“The world is a dangerous place. Not because of those who do evil, but because of those who look on and do nothing.”Albert Einstein
These past few weeks have shaken our world to the core. Every week has exposed another level of injustice opening many blind eyes to unseen pain. For those of us who are black, theres no eye opener, but the scab has been abruptly pulled off and the wound is once again raw and agitated. For the rest of us, brown, asian and white, our eyes are being opened and we are on a learning curve. As a brown person I have been beaten for the color of my skin. I have been followed in stores, called names, and even thrown out of the country because I am different. Yet, I do not carry 400 years of pain, abuse and sorrow. My people have suffered, but not the same. I don’t live in fear of my son being shot in the streets as has happened too many black parents. I haven’t seen thousands of men who look like me beaten, lynched, falsely accused and abused. I don’t carry the scars of a black person in America. I have gotten glimpses of a world of hurt and pain placed on blacks, from friends, from movies and a few experiences. But to my shame I have never dived in, protested, marched or even leaned in.
“Learn to do good; seek justice, correct oppression; bring justice to the fatherless, plead the widow’s cause.”
When they were going to pass a law that would keep most hispanics from college, I as a young radical organized marches. When they were trying to pass laws that kept immigrants from using hospitals, libraries or schools, my wife and I marched and protested. When they started separating immigrant children from their moms and put those children in cages, my kids and I marched and protested. I even went and visited the children to tell them God loved them. But what about African Americans ? Why didn’t I protest or march for them? The truth is that there is no good answer, except the shameful recognition that it wasn’t important enough to me personally. I kept an emotional distance and didn’t let it hurt me as it should have. I didn’t care enough to get out there and do something about it. I remained silent and did nothing. That is shameful and very hard for me to admit. It’s not who I think I am in this world, but I am guilty, shame on me.
“Open your mouth for the mute, for the rights of all who are destitute. Open your mouth, judge righteously, defend the rights of the poor and needy.”
I am deeply sorry for this behavior on my part. Remaining silent and doing nothing is disgusting and cowardly. It means I have been part of the problem all these years instead of being part of the solution. I have been the guy who said “keep warm and well fed” and did nothing to help! So I repent. Why do I repent ? Because God called me to be a voice for the poor and the oppressed. I failed to do that for my black brothers and sisters. I failed even though they are my friends and family. Shame on me. I will therefore repent and be a voice, I will speak up and plead, I will defend and I will be there. Your cause is my cause! Why?, because I love my family from all backgrounds and races. My love was not strong enough to defend and uphold, but that changes now. If one of us is hurting all of us are hurting, I am hurting. I will not tolerate racism, prejudice or favoritism of anyone anywhere anytime and especially in the church.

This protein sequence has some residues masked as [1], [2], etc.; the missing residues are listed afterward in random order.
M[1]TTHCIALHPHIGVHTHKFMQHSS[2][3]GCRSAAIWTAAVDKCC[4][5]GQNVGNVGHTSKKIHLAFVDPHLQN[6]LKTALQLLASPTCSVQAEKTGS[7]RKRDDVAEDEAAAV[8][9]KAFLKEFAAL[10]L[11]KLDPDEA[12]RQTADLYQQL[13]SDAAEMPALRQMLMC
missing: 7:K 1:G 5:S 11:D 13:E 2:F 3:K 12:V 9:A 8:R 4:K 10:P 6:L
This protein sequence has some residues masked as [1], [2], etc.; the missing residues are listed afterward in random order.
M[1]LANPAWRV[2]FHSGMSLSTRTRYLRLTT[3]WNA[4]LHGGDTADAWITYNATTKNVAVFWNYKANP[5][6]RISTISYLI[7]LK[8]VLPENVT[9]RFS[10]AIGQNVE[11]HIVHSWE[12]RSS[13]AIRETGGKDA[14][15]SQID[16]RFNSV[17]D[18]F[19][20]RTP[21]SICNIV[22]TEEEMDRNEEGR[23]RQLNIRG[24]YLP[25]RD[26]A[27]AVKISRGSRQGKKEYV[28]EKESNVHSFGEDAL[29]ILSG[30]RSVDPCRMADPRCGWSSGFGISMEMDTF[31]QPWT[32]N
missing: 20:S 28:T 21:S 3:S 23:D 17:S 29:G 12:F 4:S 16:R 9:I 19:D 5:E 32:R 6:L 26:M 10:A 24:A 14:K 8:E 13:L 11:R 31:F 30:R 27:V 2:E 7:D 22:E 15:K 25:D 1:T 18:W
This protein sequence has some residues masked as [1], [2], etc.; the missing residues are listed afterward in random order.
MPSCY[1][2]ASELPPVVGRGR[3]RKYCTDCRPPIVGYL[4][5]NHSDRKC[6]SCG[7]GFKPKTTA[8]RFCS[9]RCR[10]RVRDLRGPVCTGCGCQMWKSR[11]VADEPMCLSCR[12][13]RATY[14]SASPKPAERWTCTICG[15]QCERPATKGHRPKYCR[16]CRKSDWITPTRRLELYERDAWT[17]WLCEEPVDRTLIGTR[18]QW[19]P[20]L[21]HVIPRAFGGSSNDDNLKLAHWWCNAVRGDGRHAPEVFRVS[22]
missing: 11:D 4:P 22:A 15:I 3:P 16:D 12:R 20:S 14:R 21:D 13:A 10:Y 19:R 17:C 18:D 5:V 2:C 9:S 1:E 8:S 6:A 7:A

Matthew 12: 48-50
He replied to him, “Who is my mother, and who are my brothers?” Pointing to his disciples, he said, “Here are my mother and my brothers. For whoever does the will of my Father in heaven is my brother and sister and mother.”
Who is my mother, my brother and my sister? Jesus said whoever does the will of my father in heaven is my mother, brother and sister. What this change really means is loving my family of all colors, ethnicities, genders in a far deeper and greater way. It means showing no favoritism and loving everyone as a valuable human being made in the image of God loved by Jesus. It means if my brother is hurt then I am hurt. When Jesus saw Mary and Martha weeping he wept. Not for Lazarus, but for them. He shared their pain. I am committed to loving all my family with all of my heart. That may sound altruistic, but it is what Jesus did. He loved everybody completely and was committed to us all. He treated us all like family. He died for us all. That is how I choose to live.
To do righteousness and justice is more acceptable to the Lord than sacrifice.
I realize even as I write this that some will criticize me for saying these things. Some people “Get it” and some people just don’t “get it” now, but will later. Some will never “get it”, because they don’t really want to. I don’t know how much “I get it,” but I get enough to want to change and want to see the world change. I choose to be the change I want to see in the world. I will not just talk justice, I will do justice. I am living up to my commitment to speak up, defend and do righteousness, I have much more to share much more to say and more to do.
June 19, 2020